Child custody and visitation may pose difficult problems throughout the year, but the holidays pose additional complications.
Planning and consideration can avoid stress and hurt feelings. Preparing for co-parenting during the holidays may also avoid trips to a family law judge.
Most importantly, the children and their happiness come first. Avoid arguments and encourage the children to spend time with their other parent. Do not criticize your former spouse and their family in front of your children.
Once you set a schedule, be sure to follow it. Respect your spouse’s plans, even if they appear uninteresting.
Carefully review your custody agreement well before the holidays. Confer with your spouse, and make any needed adjustments if changes are needed in the holiday schedule or a matter is not addressed.
Both spouses should speak to their children together before the holidays. Seek their input on plans. Assure them that the holidays will be enjoyable even if events and plans are different than before the divorce.
Divide events evenly
Agree on a fair division of time. It can be done by years, days, allowing one family to spend time with the children on Christmas Eve and time with the other family on Christmas Day, or any other schedule that is fair and enjoyable.
Try to be flexible and allow the children to attend events or enjoy traditions that are important to them or your spouse’s family.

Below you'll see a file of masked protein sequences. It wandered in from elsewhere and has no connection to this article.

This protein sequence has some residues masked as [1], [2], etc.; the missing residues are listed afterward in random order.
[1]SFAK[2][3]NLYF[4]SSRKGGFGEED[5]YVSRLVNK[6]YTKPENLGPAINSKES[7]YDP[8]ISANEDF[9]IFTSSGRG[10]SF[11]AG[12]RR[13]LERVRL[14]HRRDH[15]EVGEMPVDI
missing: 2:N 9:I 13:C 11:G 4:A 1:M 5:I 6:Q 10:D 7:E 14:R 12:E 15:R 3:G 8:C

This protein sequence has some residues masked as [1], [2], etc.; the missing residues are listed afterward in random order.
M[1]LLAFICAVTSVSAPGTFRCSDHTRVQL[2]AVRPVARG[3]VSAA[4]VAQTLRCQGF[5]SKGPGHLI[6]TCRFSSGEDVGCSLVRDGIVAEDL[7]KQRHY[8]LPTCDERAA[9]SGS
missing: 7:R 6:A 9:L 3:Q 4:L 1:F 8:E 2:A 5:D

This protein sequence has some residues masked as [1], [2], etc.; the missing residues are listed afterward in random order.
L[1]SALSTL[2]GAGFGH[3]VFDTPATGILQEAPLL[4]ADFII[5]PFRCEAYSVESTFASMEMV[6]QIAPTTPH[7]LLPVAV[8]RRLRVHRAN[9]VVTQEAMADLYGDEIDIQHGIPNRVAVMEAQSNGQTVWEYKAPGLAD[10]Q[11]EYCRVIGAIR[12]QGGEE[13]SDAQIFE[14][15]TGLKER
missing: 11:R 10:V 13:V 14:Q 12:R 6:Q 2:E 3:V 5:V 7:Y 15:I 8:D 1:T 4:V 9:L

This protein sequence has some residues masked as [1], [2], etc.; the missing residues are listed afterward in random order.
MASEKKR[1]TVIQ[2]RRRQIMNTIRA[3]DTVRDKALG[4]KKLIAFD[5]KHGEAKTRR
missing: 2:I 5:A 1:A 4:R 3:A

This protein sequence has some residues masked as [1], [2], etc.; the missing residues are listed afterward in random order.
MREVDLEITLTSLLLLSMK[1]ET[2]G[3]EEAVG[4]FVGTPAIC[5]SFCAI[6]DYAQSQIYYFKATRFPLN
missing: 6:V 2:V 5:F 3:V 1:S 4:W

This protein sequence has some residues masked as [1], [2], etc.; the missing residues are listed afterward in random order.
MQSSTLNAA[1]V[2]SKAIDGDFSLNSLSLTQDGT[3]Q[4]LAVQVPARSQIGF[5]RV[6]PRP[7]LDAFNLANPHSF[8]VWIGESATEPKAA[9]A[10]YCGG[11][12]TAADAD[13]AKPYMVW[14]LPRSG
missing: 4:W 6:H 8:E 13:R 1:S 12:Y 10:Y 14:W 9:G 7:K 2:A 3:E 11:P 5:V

Take advantage of time that you are not with your children by enjoying alone time or spending time with friends.
Try a new activity that was not done before. Find new shows or activities that can become new annual traditions. Ask your children for ideas and coordinate this with their other parent.
Parents should coordinate their gift-giving to set price limits and avoid duplicating presents and overlooking items. Do not try to outdo their other parent by buying extravagant gifts.
The holiday season is not the time to present a new relationship or significant other upon the children. Children look forward to spending time with their parent and not a new relationship. Unless that person already has a relationship with your children, do not have them spend vacation time with them.
Attorneys can assist spouses with seeking a fair and reasonable custody agreement that is in the children’s best interest. They can also help parents deal with legal issues that arise.